Justin Dart

September 17, 2018 Sue Rorke

Few people in the disability rights movement understand the power, importance, and nature of grassroots organizing as well as Justin Dart. For over two decades he has been an advocate for justice, civil rights, and human potential in the United States and the world. In addition to their time, Justin and his wife Yoshiko have dedicated much of their financial resources to the betterment of people with disabilities. They have crossed the country sponsoring forums for a variety of campaigns, including advocacy for the Americans with Disabilities Act. Through their efforts, thousands of “discrimination diaries” became part of the evidence used to justify the ADA.

Born to wealth and prestige (his father eventually became a member of President Reagan’s “Kitchen Cabinet”) Justin had a difficult adolescence, and traces the beginnings of his “good days” in life to contracting polio at the age of 18, which left him without use of his legs and required use of a wheelchair. Around the same time he exposed himself to the philosophy of Gandhi, which gave him confidence that he could take responsibility for his life. In 1951, at the age of 21, he entered the University of Houston. Throughout the latter 1950s and the 1960s, with the support of his Executive Assistant and later wife Yoshiko Saji, Dart became a successful businessman in the U.S. and around the world.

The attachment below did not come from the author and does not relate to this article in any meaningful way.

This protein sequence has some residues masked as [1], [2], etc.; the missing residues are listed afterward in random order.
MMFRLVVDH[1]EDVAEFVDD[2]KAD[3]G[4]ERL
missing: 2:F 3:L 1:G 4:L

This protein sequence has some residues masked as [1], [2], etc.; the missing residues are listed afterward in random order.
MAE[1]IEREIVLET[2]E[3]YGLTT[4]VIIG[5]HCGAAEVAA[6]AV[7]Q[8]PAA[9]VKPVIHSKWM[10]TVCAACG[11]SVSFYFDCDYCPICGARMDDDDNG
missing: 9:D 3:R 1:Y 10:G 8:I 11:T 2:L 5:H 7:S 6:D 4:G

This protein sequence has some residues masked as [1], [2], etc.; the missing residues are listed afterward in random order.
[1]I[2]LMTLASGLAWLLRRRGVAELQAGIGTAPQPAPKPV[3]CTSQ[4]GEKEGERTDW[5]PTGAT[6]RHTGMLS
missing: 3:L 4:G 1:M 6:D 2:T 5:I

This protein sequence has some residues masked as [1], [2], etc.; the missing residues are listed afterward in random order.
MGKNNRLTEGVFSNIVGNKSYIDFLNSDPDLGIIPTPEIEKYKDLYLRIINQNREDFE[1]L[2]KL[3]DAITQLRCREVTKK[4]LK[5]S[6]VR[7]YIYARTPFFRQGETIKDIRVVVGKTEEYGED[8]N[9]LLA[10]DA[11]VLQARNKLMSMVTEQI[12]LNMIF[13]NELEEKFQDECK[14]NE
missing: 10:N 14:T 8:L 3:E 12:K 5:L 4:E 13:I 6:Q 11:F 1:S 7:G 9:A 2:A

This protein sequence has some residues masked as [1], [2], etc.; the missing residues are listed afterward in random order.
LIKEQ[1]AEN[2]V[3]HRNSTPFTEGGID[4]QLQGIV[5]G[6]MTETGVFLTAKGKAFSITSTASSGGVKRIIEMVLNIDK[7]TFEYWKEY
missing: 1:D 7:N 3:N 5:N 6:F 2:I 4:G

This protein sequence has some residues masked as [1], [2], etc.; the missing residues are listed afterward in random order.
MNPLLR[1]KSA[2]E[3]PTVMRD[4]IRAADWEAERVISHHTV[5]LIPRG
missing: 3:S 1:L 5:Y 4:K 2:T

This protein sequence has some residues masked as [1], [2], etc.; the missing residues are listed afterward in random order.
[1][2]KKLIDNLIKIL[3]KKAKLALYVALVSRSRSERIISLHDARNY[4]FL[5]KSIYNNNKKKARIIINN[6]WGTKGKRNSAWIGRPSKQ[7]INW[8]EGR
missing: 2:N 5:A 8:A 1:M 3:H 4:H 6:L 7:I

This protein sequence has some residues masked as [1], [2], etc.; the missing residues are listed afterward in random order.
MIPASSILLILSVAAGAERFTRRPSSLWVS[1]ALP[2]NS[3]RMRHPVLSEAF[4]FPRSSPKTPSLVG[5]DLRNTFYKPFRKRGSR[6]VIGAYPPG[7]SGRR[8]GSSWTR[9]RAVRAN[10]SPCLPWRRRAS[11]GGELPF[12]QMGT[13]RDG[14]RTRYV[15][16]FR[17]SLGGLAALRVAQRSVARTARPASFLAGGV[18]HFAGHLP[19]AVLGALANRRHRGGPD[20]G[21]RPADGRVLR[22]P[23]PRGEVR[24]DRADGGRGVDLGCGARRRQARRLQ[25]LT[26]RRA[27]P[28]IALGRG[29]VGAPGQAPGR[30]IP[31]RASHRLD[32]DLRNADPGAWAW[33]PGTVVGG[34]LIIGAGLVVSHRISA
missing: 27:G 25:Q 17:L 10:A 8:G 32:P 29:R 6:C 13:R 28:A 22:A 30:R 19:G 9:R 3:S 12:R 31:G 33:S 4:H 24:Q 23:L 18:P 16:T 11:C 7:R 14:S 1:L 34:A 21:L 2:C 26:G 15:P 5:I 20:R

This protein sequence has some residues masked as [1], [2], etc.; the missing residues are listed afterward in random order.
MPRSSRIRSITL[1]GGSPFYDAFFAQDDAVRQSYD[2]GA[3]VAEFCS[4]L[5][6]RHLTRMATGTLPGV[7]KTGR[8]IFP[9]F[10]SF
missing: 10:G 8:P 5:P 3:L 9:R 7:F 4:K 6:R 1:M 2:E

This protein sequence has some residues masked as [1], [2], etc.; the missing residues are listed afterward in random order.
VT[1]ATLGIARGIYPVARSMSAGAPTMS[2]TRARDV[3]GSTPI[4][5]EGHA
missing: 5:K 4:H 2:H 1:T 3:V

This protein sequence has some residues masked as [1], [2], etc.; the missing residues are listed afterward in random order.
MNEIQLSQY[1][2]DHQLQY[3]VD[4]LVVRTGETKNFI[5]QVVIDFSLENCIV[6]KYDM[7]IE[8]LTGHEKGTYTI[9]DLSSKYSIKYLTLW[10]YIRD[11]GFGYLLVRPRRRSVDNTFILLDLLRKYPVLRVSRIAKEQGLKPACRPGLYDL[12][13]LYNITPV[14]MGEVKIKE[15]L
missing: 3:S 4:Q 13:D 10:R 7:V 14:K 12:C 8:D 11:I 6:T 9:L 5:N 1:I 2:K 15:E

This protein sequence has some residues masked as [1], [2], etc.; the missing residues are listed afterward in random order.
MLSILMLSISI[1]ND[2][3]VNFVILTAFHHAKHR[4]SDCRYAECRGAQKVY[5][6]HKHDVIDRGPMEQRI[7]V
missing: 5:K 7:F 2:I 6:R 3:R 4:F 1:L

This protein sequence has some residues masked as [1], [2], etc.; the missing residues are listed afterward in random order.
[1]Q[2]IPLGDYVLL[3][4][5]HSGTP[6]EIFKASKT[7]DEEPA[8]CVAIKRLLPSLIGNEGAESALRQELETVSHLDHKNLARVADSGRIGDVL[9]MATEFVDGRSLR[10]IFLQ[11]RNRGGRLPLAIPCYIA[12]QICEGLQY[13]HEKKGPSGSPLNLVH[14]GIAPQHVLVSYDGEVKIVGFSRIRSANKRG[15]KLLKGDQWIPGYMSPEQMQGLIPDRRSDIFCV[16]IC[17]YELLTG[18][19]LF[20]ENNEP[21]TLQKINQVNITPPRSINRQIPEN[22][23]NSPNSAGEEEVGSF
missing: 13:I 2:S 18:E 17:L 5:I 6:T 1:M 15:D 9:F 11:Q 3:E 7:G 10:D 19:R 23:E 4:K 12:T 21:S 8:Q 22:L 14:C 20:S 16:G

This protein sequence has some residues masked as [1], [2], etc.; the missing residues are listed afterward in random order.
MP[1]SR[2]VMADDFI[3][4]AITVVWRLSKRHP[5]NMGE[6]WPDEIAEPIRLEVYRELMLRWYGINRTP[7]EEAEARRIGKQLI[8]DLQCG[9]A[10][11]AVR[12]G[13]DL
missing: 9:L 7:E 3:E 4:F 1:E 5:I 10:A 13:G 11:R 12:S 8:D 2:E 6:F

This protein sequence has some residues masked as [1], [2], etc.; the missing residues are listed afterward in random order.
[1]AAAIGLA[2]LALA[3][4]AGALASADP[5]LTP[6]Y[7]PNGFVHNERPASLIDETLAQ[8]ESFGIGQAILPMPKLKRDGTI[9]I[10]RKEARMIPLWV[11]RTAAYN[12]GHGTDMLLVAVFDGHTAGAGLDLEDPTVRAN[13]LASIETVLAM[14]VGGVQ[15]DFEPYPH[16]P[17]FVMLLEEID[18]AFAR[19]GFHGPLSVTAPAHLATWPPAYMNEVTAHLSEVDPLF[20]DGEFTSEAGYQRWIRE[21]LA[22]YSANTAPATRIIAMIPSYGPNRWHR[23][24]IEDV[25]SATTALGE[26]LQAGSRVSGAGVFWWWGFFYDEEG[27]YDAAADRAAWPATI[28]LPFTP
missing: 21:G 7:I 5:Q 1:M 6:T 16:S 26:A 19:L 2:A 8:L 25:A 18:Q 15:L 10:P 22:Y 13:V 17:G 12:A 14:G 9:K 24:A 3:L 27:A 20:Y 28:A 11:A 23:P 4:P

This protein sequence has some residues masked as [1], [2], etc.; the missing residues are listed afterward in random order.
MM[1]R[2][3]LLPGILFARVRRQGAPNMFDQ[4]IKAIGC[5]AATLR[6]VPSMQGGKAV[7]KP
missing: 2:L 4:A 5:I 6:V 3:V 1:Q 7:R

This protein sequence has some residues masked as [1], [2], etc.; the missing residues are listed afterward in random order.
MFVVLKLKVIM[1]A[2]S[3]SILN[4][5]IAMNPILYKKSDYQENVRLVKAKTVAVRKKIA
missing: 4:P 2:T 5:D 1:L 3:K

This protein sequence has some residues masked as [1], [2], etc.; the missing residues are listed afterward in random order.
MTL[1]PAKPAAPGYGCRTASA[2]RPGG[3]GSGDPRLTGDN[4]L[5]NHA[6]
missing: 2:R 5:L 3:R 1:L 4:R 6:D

Dart visited a Vietnamese institution for children with polio during the Vietnam War, and saw malnourished children packed into a shed infested with flies, urine, and feces. He responded by pledging his life to reform and devoted six years to philosophical reflection and introspection in the mountains of Japan. Dart and Yoshiko returned to Texas from Asia in 1978, soon after which Dart began his career in disability advocacy, participating in the Texas Governor’s Committee on the Handicapped, the National Council on the Handicapped, the Rehabilitation Services Administration, the President’s Committee on the Employment of People with Disabilities, the ADA Task Force on the Rights and Empowerment of People with Disabilities, and a multitude of local and national demonstrations.Dart received recognition from President Clinton in the form of the Presidential Medal of Freedom, the nation’s highest civilian award. Dart immediately removed the medal to bestow it upon his wife Yoshiko and insisted that it belonged to everyone in the disability rights movement. –from the NPR archives by Jonathan YoungJustin Dart’s Manifesto continues to inspire activists. justin-dart-manifesto-word-edit-sp-6-2-11.pdf